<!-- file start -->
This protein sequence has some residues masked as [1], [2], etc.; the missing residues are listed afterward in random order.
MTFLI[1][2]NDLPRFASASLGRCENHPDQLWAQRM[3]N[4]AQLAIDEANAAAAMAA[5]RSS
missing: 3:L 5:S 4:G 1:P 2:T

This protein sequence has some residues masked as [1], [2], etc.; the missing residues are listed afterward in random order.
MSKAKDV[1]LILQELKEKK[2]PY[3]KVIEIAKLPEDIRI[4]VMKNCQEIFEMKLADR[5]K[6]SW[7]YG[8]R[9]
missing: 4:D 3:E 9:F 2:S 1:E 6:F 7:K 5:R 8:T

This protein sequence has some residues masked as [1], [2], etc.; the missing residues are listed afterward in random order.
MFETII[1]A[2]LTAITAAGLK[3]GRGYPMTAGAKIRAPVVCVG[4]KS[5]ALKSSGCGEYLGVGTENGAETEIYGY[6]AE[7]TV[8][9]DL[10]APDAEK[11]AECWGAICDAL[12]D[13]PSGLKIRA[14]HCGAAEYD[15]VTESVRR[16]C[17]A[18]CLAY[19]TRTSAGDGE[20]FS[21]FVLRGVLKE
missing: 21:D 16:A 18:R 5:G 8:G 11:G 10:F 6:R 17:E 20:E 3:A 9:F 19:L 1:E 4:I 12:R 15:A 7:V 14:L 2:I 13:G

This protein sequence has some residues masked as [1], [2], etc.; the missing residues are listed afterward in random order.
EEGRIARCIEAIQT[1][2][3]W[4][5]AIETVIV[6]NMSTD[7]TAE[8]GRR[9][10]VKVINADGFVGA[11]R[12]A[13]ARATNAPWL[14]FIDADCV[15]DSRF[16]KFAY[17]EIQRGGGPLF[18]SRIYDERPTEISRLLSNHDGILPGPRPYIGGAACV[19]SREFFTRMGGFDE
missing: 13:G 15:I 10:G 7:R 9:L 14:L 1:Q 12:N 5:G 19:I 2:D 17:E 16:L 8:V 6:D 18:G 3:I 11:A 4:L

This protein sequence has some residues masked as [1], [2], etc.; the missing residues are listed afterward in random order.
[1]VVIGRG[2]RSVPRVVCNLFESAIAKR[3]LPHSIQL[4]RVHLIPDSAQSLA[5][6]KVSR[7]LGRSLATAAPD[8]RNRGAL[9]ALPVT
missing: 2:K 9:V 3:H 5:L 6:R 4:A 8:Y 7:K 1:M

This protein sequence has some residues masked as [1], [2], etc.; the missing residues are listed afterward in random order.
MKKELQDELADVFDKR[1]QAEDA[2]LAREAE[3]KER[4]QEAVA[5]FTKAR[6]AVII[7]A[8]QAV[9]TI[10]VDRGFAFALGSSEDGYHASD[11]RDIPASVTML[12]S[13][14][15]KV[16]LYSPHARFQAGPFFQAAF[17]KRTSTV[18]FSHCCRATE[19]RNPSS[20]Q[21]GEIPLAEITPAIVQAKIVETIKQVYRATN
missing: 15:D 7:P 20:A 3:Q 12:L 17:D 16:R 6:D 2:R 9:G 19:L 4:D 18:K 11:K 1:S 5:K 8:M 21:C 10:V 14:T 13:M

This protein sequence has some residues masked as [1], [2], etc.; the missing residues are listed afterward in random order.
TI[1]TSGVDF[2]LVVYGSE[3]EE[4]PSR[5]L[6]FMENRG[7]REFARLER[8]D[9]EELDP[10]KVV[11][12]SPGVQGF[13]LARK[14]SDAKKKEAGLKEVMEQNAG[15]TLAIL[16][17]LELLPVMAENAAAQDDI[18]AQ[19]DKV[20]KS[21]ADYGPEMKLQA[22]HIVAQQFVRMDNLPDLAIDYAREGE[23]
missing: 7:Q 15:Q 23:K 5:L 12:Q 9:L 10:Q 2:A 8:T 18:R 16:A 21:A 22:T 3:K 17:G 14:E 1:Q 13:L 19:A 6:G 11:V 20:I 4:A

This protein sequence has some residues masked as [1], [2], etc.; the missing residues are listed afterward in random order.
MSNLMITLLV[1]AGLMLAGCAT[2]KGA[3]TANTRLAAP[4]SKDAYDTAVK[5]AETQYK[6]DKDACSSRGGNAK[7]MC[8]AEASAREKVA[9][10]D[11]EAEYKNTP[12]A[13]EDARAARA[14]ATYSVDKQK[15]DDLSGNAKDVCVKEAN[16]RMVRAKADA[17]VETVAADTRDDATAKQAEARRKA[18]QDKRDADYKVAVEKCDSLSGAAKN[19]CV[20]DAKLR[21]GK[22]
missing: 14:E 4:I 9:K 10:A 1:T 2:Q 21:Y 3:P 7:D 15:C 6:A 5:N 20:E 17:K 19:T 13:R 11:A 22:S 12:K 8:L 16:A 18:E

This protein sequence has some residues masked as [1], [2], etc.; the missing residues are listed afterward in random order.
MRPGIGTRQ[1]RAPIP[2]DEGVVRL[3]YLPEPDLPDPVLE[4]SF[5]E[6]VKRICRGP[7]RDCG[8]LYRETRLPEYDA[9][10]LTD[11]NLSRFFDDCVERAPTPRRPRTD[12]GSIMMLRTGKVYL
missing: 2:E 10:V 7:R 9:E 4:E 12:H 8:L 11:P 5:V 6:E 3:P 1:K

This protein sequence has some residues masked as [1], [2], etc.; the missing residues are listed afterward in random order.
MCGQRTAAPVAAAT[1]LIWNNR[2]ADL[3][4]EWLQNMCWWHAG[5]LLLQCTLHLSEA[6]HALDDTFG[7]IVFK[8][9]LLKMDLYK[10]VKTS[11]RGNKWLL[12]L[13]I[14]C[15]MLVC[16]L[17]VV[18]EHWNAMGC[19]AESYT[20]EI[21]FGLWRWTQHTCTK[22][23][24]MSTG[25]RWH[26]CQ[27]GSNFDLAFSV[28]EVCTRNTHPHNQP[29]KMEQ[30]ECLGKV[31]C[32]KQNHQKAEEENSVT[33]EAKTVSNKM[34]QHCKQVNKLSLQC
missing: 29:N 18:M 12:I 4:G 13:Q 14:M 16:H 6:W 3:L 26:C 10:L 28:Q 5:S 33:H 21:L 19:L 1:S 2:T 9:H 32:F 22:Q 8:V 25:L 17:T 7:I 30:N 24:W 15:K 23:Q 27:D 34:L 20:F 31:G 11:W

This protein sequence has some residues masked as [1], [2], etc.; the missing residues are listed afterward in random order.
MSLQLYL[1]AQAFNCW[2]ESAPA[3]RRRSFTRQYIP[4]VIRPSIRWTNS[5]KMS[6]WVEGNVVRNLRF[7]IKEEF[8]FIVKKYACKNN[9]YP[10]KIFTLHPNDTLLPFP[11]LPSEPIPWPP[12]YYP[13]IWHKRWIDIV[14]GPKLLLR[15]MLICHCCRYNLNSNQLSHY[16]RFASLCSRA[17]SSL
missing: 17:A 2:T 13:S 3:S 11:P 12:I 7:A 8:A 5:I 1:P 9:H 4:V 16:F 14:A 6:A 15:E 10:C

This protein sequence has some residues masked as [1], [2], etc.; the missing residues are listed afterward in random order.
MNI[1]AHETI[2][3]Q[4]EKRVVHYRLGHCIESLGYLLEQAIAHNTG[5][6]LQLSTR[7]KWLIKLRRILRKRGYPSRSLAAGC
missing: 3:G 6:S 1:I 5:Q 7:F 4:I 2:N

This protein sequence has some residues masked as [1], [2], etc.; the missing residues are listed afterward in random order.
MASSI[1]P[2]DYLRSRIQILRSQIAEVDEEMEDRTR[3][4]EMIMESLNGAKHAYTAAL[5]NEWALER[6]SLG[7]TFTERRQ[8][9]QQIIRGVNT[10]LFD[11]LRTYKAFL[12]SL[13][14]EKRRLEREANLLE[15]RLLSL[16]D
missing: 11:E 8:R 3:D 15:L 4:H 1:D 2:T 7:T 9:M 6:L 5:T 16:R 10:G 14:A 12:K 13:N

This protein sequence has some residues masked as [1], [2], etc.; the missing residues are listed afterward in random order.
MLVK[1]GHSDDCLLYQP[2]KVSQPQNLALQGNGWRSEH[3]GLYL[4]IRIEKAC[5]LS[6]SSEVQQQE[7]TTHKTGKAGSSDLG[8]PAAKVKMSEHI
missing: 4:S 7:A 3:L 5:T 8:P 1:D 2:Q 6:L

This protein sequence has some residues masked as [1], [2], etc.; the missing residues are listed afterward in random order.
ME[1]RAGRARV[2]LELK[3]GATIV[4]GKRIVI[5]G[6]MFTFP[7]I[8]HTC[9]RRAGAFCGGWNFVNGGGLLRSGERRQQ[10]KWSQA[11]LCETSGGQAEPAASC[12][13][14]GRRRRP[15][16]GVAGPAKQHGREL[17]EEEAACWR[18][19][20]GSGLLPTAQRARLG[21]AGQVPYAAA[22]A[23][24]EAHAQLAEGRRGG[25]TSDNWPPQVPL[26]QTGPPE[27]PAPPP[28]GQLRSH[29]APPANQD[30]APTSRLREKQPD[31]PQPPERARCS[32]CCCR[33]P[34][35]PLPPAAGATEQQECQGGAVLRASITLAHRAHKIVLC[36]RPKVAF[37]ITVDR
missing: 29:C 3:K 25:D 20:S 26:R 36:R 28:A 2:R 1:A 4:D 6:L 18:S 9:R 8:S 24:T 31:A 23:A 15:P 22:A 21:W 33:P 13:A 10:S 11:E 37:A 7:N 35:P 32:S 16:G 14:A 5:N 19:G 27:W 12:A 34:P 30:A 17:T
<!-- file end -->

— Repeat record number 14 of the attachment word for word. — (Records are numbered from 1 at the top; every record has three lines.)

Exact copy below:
This protein sequence has some residues masked as [1], [2], etc.; the missing residues are listed afterward in random order.
MLVK[1]GHSDDCLLYQP[2]KVSQPQNLALQGNGWRSEH[3]GLYL[4]IRIEKAC[5]LS[6]SSEVQQQE[7]TTHKTGKAGSSDLG[8]PAAKVKMSEHI
missing: 4:S 7:A 3:L 5:T 8:P 1:D 2:Q 6:L